+

2. I myself would choose not to have an abortion.
posted by Philosopher's Beard at 9:25 AM on March 4, 2011 [2 favorites]


Tone be damned. To take a quote out of context, "…this is someone’s life, not the New York Times Most Emailed Article". This was a great article, and I'm glad she wrote it. Sure, there's slang, 90s alt rock references, and a thorough disregard for journalistic conventions, but if you push on through, there's an important message, and the story of a good person doing a difficult job.
posted by zamboni at 9:26 AM on March 4, 2011


Some of you people are going to abort your pearls if you clutch them any harder at this woman's sense of whimsy.
posted by Uther Bentrazor at 9:29 AM on March 4, 2011 [21 favorites]


Philosopher's Beard: That position is indistinguishable from pro-choice though. Pro-life pretty much involves thinking abortion is wrong, doesn't it?
posted by ODiV at 9:30 AM on March 4, 2011


Pro life, pro choice paradox.

Its not a paradox. Its called not pushing your belief system on everyone else.

I'm of the same opinion WRT abortions - I don't care if others have them or don't, but I'd do everything I can not to have one.

Its the same in other areas of my life. I don't smoke pot, but I don't care if others do (at least if they do it safely). I'm incredibly conservative personally, but I vote and endorse liberal beliefs, because I don't think everyone should live the way I choose to live. If the world were 7 billion SirOmegas, it would be pretty fucking boring.
posted by SirOmega at 9:32 AM on March 4, 2011 [12 favorites]


Good for her and everything, but the beginning of the article kind of reads like she's the adult version of Juno.

I read this essay yesterday, I was thinking of it this morning when I tweeted, "If there's one thing I've learned from the Internet, it's how many bad writers there are out there."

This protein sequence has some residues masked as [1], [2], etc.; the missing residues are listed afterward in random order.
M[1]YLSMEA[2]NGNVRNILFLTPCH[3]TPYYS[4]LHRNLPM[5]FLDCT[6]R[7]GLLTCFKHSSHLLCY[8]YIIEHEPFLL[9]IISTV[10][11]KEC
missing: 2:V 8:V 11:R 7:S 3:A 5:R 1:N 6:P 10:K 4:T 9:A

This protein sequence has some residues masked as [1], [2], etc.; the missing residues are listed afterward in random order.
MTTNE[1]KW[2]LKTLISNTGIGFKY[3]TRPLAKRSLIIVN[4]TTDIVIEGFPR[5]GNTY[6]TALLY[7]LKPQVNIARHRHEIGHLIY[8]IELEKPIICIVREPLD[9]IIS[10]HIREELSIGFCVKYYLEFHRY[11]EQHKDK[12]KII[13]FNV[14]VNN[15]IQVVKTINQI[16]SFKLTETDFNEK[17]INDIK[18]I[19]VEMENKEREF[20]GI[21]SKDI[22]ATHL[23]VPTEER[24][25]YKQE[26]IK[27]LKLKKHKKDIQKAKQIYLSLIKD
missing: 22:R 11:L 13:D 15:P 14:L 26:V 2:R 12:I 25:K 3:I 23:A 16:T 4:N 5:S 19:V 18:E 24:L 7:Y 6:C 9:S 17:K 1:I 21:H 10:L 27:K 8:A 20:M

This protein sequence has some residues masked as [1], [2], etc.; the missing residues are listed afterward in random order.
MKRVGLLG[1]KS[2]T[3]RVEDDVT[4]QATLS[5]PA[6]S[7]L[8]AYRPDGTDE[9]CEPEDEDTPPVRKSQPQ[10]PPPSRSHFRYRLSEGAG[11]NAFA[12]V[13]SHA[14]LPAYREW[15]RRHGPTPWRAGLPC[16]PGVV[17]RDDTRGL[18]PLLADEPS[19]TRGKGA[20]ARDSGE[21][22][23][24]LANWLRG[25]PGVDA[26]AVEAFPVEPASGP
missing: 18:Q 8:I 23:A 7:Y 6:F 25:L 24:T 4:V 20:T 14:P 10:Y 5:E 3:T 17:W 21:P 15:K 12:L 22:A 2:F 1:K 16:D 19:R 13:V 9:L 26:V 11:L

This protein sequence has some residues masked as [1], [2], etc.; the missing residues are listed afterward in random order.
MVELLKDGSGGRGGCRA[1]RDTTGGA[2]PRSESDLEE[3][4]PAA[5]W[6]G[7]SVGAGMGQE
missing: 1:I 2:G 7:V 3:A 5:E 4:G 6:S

posted by deanc at 9:33 AM on March 4, 2011 [1 favorite]


I am so glad we discuss this stuff on the internet and not like sitting around a coffee table. It would be so fucking awkward with ya'll.

Love my meetups, love you people, but damn.
posted by spikeleemajortomdickandharryconnickjrmints at 9:34 AM on March 4, 2011 [1 favorite]


For every person who finds this individual's writing super annoying (like me!) there will be others with whom it resonates (cite) who need to hear this message. Because it is not just people who are opposed to abortion that are a problem. It is people who think sure, choice, great, but they are comfortable in the assumption that abortion is reliably legal and available - something they don't really have to think about or worry about.

In fact abortion is under a constant, organized, sophisticated attack that chips away at its legality and availability on all fronts - by people who, while fighting the public battle with the graphic rhetoric and images of late term abortions, also engage in concerted efforts to make people have to wait longer to get a legal abortion, to deny people choice in early abortion (e.g. obstructing access to abortofacient medication), to obstruct people's access to emergency contraception (on the grounds that it might in some extremely rare instances result in a very early term abortion), to obstruct the education of young people in the prevention of pregnancy, and to obstruct access to contraception, particularly in any context where abortion might also be provided. There are not many overtly political causes I will give money to any more but NARAL still gets my check every year. Hows that tone, do I sound smart?
posted by nanojath at 9:42 AM on March 4, 2011 [18 favorites]


Fascinating article by someone more people should be like. I think the style is more of a "cracking jokes as hard as I can to keep from screaming" effect; it's familiar because I also become sort of relentlessly humorous and fraught sounding as the stress or tension of my situation rachets up. It also happens when I have to write something that reflects well on me, a deeply uncomfortable authorial position.